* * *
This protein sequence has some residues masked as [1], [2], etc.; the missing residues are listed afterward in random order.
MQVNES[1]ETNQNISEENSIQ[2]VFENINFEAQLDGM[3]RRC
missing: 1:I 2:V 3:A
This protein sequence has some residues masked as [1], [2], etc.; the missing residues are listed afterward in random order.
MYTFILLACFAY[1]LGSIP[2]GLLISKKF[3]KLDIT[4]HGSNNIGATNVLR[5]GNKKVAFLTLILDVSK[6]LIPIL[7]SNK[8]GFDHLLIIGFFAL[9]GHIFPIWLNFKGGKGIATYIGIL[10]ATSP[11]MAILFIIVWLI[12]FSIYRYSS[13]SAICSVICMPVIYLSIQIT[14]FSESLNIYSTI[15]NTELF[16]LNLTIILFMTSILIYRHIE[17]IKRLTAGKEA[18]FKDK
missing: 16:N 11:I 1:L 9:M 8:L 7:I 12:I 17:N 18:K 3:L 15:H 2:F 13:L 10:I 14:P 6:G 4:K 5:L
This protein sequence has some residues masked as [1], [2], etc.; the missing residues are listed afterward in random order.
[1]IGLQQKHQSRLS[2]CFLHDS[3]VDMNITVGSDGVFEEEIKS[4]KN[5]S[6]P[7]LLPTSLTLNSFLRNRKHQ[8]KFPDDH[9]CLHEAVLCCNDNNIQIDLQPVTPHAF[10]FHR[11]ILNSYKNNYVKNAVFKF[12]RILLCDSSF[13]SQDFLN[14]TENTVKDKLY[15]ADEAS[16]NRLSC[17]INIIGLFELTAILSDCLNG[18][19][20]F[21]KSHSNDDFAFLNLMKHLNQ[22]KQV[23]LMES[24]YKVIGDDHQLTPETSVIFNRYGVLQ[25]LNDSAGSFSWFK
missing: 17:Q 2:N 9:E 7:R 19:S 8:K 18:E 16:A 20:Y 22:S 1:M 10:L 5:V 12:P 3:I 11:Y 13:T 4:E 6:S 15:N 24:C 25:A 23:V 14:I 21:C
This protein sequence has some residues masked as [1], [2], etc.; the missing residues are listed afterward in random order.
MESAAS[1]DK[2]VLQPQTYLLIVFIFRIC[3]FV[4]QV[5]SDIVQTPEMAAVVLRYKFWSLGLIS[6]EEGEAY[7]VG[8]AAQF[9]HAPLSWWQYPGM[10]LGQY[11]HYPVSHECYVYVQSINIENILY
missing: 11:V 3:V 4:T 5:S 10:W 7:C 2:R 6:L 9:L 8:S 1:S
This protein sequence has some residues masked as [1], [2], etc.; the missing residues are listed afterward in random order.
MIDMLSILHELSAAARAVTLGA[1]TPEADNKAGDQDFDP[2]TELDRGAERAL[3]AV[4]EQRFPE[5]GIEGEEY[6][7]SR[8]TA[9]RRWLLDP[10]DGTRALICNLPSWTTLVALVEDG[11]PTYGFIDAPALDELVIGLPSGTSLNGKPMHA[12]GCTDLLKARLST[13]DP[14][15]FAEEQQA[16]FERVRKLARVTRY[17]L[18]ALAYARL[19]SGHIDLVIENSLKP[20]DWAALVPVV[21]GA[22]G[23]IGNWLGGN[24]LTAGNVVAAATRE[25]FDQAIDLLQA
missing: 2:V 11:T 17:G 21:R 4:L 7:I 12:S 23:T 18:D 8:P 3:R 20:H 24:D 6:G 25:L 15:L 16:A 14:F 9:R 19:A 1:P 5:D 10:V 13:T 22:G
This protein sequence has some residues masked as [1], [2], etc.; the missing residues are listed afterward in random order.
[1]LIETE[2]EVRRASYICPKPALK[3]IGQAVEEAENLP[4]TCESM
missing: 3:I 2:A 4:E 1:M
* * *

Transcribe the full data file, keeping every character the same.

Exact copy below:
This protein sequence has some residues masked as [1], [2], etc.; the missing residues are listed afterward in random order.
MQVNES[1]ETNQNISEENSIQ[2]VFENINFEAQLDGM[3]RRC
missing: 1:I 2:V 3:A
This protein sequence has some residues masked as [1], [2], etc.; the missing residues are listed afterward in random order.
MYTFILLACFAY[1]LGSIP[2]GLLISKKF[3]KLDIT[4]HGSNNIGATNVLR[5]GNKKVAFLTLILDVSK[6]LIPIL[7]SNK[8]GFDHLLIIGFFAL[9]GHIFPIWLNFKGGKGIATYIGIL[10]ATSP[11]MAILFIIVWLI[12]FSIYRYSS[13]SAICSVICMPVIYLSIQIT[14]FSESLNIYSTI[15]NTELF[16]LNLTIILFMTSILIYRHIE[17]IKRLTAGKEA[18]FKDK
missing: 16:N 11:I 1:L 9:M 8:L 7:I 12:I 17:N 18:K 3:L 15:H 2:F 13:L 10:I 14:P 6:G 4:K 5:L
This protein sequence has some residues masked as [1], [2], etc.; the missing residues are listed afterward in random order.
[1]IGLQQKHQSRLS[2]CFLHDS[3]VDMNITVGSDGVFEEEIKS[4]KN[5]S[6]P[7]LLPTSLTLNSFLRNRKHQ[8]KFPDDH[9]CLHEAVLCCNDNNIQIDLQPVTPHAF[10]FHR[11]ILNSYKNNYVKNAVFKF[12]RILLCDSSF[13]SQDFLN[14]TENTVKDKLY[15]ADEAS[16]NRLSC[17]INIIGLFELTAILSDCLNG[18][19][20]F[21]KSHSNDDFAFLNLMKHLNQ[22]KQV[23]LMES[24]YKVIGDDHQLTPETSVIFNRYGVLQ[25]LNDSAGSFSWFK
missing: 17:Q 2:N 9:E 7:R 19:S 8:K 18:E 16:A 20:Y 22:S 1:M 10:L 5:V 12:P 3:I 11:Y 13:T 4:E 6:S 15:N 24:C 25:A 23:V 14:I 21:C
This protein sequence has some residues masked as [1], [2], etc.; the missing residues are listed afterward in random order.
MESAAS[1]DK[2]VLQPQTYLLIVFIFRIC[3]FV[4]QV[5]SDIVQTPEMAAVVLRYKFWSLGLIS[6]EEGEAY[7]VG[8]AAQF[9]HAPLSWWQYPGM[10]LGQY[11]HYPVSHECYVYVQSINIENILY
missing: 11:V 3:V 4:T 5:S 10:W 7:C 2:R 6:L 9:L 8:S 1:S
This protein sequence has some residues masked as [1], [2], etc.; the missing residues are listed afterward in random order.
MIDMLSILHELSAAARAVTLGA[1]TPEADNKAGDQDFDP[2]TELDRGAERAL[3]AV[4]EQRFPE[5]GIEGEEY[6][7]SR[8]TA[9]RRWLLDP[10]DGTRALICNLPSWTTLVALVEDG[11]PTYGFIDAPALDELVIGLPSGTSLNGKPMHA[12]GCTDLLKARLST[13]DP[14][15]FAEEQQA[16]FERVRKLARVTRY[17]L[18]ALAYARL[19]SGHIDLVIENSLKP[20]DWAALVPVV[21]GA[22]G[23]IGNWLGGN[24]LTAGNVVAAATRE[25]FDQAIDLLQA
missing: 2:V 11:T 17:G 21:R 4:L 7:I 12:S 23:T 18:D 8:P 3:R 20:H 24:D 6:G 25:L 15:L 16:A 14:F 9:R 19:A 1:P 5:D 10:V 13:T 22:G
This protein sequence has some residues masked as [1], [2], etc.; the missing residues are listed afterward in random order.
[1]LIETE[2]EVRRASYICPKPALK[3]IGQAVEEAENLP[4]TCESM
missing: 3:I 2:A 4:E 1:M